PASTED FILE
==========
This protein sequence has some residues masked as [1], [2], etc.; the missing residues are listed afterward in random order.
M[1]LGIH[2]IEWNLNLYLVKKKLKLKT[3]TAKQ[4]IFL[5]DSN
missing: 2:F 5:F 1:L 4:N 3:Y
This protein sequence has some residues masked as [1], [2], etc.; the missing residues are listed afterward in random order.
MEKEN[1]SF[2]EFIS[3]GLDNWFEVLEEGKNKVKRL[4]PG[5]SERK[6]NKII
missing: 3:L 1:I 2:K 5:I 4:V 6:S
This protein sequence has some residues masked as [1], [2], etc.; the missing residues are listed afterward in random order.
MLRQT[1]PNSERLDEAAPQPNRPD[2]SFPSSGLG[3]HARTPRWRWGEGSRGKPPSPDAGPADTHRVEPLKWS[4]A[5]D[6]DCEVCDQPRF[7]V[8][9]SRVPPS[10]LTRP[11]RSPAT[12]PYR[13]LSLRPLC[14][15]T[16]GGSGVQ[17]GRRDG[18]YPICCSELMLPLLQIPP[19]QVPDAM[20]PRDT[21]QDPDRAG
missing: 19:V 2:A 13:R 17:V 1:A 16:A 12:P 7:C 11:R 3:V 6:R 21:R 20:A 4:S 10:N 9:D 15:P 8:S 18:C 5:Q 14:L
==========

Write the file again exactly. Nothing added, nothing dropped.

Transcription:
This protein sequence has some residues masked as [1], [2], etc.; the missing residues are listed afterward in random order.
M[1]LGIH[2]IEWNLNLYLVKKKLKLKT[3]TAKQ[4]IFL[5]DSN
missing: 2:F 5:F 1:L 4:N 3:Y
This protein sequence has some residues masked as [1], [2], etc.; the missing residues are listed afterward in random order.
MEKEN[1]SF[2]EFIS[3]GLDNWFEVLEEGKNKVKRL[4]PG[5]SERK[6]NKII
missing: 3:L 1:I 2:K 5:I 4:V 6:S
This protein sequence has some residues masked as [1], [2], etc.; the missing residues are listed afterward in random order.
MLRQT[1]PNSERLDEAAPQPNRPD[2]SFPSSGLG[3]HARTPRWRWGEGSRGKPPSPDAGPADTHRVEPLKWS[4]A[5]D[6]DCEVCDQPRF[7]V[8][9]SRVPPS[10]LTRP[11]RSPAT[12]PYR[13]LSLRPLC[14][15]T[16]GGSGVQ[17]GRRDG[18]YPICCSELMLPLLQIPP[19]QVPDAM[20]PRDT[21]QDPDRAG
missing: 19:V 2:A 13:R 17:V 1:A 16:A 12:P 7:C 11:R 3:V 6:R 21:R 20:A 4:S 10:N 9:D 15:P 8:S 18:C 5:Q 14:L